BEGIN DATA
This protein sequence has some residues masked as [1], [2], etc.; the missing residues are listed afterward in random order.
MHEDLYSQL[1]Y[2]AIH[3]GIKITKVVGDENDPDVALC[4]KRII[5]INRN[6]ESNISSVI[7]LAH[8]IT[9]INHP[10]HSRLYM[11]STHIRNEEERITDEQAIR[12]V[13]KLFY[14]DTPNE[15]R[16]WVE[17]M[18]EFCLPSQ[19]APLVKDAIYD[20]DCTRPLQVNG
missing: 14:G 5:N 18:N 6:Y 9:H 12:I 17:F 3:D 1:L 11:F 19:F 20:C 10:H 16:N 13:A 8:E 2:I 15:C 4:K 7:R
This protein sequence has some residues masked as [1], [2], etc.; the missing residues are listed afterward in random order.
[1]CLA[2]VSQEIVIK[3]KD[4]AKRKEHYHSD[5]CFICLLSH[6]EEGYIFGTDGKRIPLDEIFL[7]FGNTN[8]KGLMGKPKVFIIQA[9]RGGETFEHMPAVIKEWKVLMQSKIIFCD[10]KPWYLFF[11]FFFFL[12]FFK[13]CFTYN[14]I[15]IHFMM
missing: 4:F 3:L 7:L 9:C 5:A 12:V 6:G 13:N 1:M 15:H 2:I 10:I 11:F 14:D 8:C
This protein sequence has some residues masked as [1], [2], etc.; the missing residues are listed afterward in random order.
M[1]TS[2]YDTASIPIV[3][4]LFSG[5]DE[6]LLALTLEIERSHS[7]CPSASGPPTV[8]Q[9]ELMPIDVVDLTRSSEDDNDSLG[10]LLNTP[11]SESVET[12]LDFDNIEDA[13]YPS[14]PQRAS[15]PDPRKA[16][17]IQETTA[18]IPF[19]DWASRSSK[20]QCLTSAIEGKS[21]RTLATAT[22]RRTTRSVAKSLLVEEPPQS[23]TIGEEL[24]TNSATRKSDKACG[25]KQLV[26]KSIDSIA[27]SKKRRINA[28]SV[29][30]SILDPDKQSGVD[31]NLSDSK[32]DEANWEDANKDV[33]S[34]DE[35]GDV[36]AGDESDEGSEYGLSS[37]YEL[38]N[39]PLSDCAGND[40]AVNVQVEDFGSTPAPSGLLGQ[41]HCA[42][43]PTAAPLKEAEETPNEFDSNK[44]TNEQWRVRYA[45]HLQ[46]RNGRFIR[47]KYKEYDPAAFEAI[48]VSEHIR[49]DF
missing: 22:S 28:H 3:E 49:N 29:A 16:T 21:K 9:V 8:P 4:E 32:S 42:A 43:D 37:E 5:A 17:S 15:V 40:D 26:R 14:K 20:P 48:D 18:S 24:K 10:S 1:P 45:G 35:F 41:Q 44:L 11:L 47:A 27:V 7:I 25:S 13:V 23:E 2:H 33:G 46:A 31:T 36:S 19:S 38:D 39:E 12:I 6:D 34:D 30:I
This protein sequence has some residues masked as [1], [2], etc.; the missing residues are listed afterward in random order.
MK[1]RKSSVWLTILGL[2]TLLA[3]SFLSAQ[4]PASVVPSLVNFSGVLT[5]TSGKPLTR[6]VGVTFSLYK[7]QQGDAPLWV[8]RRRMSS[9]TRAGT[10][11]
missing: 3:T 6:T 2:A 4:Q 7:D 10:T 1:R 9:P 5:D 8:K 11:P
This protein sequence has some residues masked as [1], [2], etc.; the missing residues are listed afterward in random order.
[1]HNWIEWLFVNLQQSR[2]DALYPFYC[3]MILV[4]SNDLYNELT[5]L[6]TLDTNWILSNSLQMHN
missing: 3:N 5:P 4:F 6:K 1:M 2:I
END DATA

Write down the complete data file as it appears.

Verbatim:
This protein sequence has some residues masked as [1], [2], etc.; the missing residues are listed afterward in random order.
MHEDLYSQL[1]Y[2]AIH[3]GIKITKVVGDENDPDVALC[4]KRII[5]INRN[6]ESNISSVI[7]LAH[8]IT[9]INHP[10]HSRLYM[11]STHIRNEEERITDEQAIR[12]V[13]KLFY[14]DTPNE[15]R[16]WVE[17]M[18]EFCLPSQ[19]APLVKDAIYD[20]DCTRPLQVNG
missing: 14:G 5:N 18:N 6:Y 9:H 12:I 17:F 3:D 1:L 11:F 19:F 20:C 10:H 16:N 13:A 8:E 2:I 15:C 4:K 7:R
This protein sequence has some residues masked as [1], [2], etc.; the missing residues are listed afterward in random order.
[1]CLA[2]VSQEIVIK[3]KD[4]AKRKEHYHSD[5]CFICLLSH[6]EEGYIFGTDGKRIPLDEIFL[7]FGNTN[8]KGLMGKPKVFIIQA[9]RGGETFEHMPAVIKEWKVLMQSKIIFCD[10]KPWYLFF[11]FFFFL[12]FFK[13]CFTYN[14]I[15]IHFMM
missing: 4:F 3:L 7:L 9:C 5:A 12:V 6:G 13:N 1:M 15:H 2:I 10:I 11:F 14:D 8:C
This protein sequence has some residues masked as [1], [2], etc.; the missing residues are listed afterward in random order.
M[1]TS[2]YDTASIPIV[3][4]LFSG[5]DE[6]LLALTLEIERSHS[7]CPSASGPPTV[8]Q[9]ELMPIDVVDLTRSSEDDNDSLG[10]LLNTP[11]SESVET[12]LDFDNIEDA[13]YPS[14]PQRAS[15]PDPRKA[16][17]IQETTA[18]IPF[19]DWASRSSK[20]QCLTSAIEGKS[21]RTLATAT[22]RRTTRSVAKSLLVEEPPQS[23]TIGEEL[24]TNSATRKSDKACG[25]KQLV[26]KSIDSIA[27]SKKRRINA[28]SV[29][30]SILDPDKQSGVD[31]NLSDSK[32]DEANWEDANKDV[33]S[34]DE[35]GDV[36]AGDESDEGSEYGLSS[37]YEL[38]N[39]PLSDCAGND[40]AVNVQVEDFGSTPAPSGLLGQ[41]HCA[42][43]PTAAPLKEAEETPNEFDSNK[44]TNEQWRVRYA[45]HLQ[46]RNGRFIR[47]KYKEYDPAAFEAI[48]VSEHIR[49]DF
missing: 22:S 28:H 3:E 49:N 29:A 16:T 21:K 9:V 8:P 4:E 32:S 42:A 43:D 37:E 5:A 17:S 15:V 40:D 26:R 14:K 20:P 48:D 18:S 24:K 10:S 1:P 45:G 35:F 41:Q 44:L 11:L 47:A 27:V 7:I 25:S 13:V 23:E 2:H 33:G 46:A 31:T 36:S 19:S 38:D 39:E 12:I 6:D 34:D 30:I
This protein sequence has some residues masked as [1], [2], etc.; the missing residues are listed afterward in random order.
MK[1]RKSSVWLTILGL[2]TLLA[3]SFLSAQ[4]PASVVPSLVNFSGVLT[5]TSGKPLTR[6]VGVTFSLYK[7]QQGDAPLWV[8]RRRMSS[9]TRAGT[10][11]
missing: 3:T 6:T 2:A 4:Q 7:D 10:T 1:R 9:P 5:D 8:K 11:P
This protein sequence has some residues masked as [1], [2], etc.; the missing residues are listed afterward in random order.
[1]HNWIEWLFVNLQQSR[2]DALYPFYC[3]MILV[4]SNDLYNELT[5]L[6]TLDTNWILSNSLQMHN
missing: 3:N 5:P 4:F 6:K 1:M 2:I